Reducing Plant Protection Product Risks
EU Regulation 1107/2009 requires new/extended PPPs to undergo comparative assessments to reduce the potential risk to humans, animals and the environment from the use of products containing ‘active substances’.
What is a Comparative Assessment?
When authorising the use of new PPPs the potential risks posed by these products are considered and compared to other, lower risk, alternatives.
Under Regulation 1107/2009, a new PPP containing an ‘active substance approved as a candidate for substitution’ (CFS), known as a candidate product (CP), must undergo a comparative assessment before it can be authorised. This applies to new PPPs and new uses for existing PPPs. This process reduces risk by reviewing the CP and where practical, replacing it with products of lesser concern.
In some circumstances, a PPP not containing a CFS may need to undergo assessment. For example, if a non-chemical control or prevention method already exists and is in general use in that EU Member State. These are known as optional comparative assessments.
CAs are carried out by Member States at the same time as the application for PPP authorisation, and when:
- A review for an existing PPP is required at renewal
- An application is submitted for:
- Amendment of the registration of a PPP
- A new PPP
Prior to starting a CA, potential alternative products must be identified. At every step, the PPP and its CP are considered against the alternatives.
Further environmental risk mitigation measures may be considered for the CP, including:
- Avoiding breeding and flowering seasons
- Use of larger buffer zones, vegetative buffer strips, and low drift technology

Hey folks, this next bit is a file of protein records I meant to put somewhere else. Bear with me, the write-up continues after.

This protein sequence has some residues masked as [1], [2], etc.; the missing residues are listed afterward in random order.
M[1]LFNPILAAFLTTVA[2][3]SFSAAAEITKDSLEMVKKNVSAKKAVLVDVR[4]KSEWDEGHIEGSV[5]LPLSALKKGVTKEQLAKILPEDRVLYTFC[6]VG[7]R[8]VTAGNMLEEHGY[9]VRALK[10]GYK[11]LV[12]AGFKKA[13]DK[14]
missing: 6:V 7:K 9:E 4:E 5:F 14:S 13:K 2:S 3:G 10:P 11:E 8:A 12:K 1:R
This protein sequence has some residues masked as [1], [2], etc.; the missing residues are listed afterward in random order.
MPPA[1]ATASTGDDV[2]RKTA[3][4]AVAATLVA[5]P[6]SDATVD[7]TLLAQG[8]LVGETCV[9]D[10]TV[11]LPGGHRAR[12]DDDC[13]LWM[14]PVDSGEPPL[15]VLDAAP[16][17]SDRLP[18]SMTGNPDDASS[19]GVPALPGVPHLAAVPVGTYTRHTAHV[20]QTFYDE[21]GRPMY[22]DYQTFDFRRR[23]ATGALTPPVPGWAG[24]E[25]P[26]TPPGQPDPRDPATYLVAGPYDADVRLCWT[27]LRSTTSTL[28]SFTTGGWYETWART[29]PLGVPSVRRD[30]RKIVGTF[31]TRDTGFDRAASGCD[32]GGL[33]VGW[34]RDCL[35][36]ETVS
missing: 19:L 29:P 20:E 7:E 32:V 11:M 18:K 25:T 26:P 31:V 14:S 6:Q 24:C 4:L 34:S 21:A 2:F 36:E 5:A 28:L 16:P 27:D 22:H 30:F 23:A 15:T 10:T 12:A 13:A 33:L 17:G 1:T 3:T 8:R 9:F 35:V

- Restrictions on the soil types
- Use of unsprayed headlands
Derogation is available when the active substance controls a pest that can ‘cause serious danger to plant health’. The alternative product identified under the CA must be authorised, and widely available for a minimum of five years, in order to allow for sufficient experience of the product to be gained. Withdrawal of the use of the PPP becomes effective three years after the Member State decision, or at the end of the active substance approval period.
Currently, there is some debate as to whether it is appropriate for manufacturers to conduct CAs for their own products. It may be more appropriate for independent companies to carry out these assessments.
SGS has relevant experience in all areas of comparative assessment including:
- Efficacy: field trials, BADs
- Residues: minor uses, field trials, dossiers, dietary risk calculations
- Environmental: testing, EIS preparation, modelling: FOCUS, OpEx, dossiers
- Ecotox: testing, dossiers, modelling: bird and mammal risk, TER’s, risk mitigation
- Biologicals: alternative biological agents, IPM
For further information, please contact:
Dr.Sue McMillan-Staff BSC., PHD., C. CHEM. M.R.S.C
Regulatory Affairs Manager
SGS United Kingdom Limited
The Meadows, Alkerton Oaks Business Park Upton Estate,
Stratford Road, Banbury OX15 6EP
t: +44 1295 671933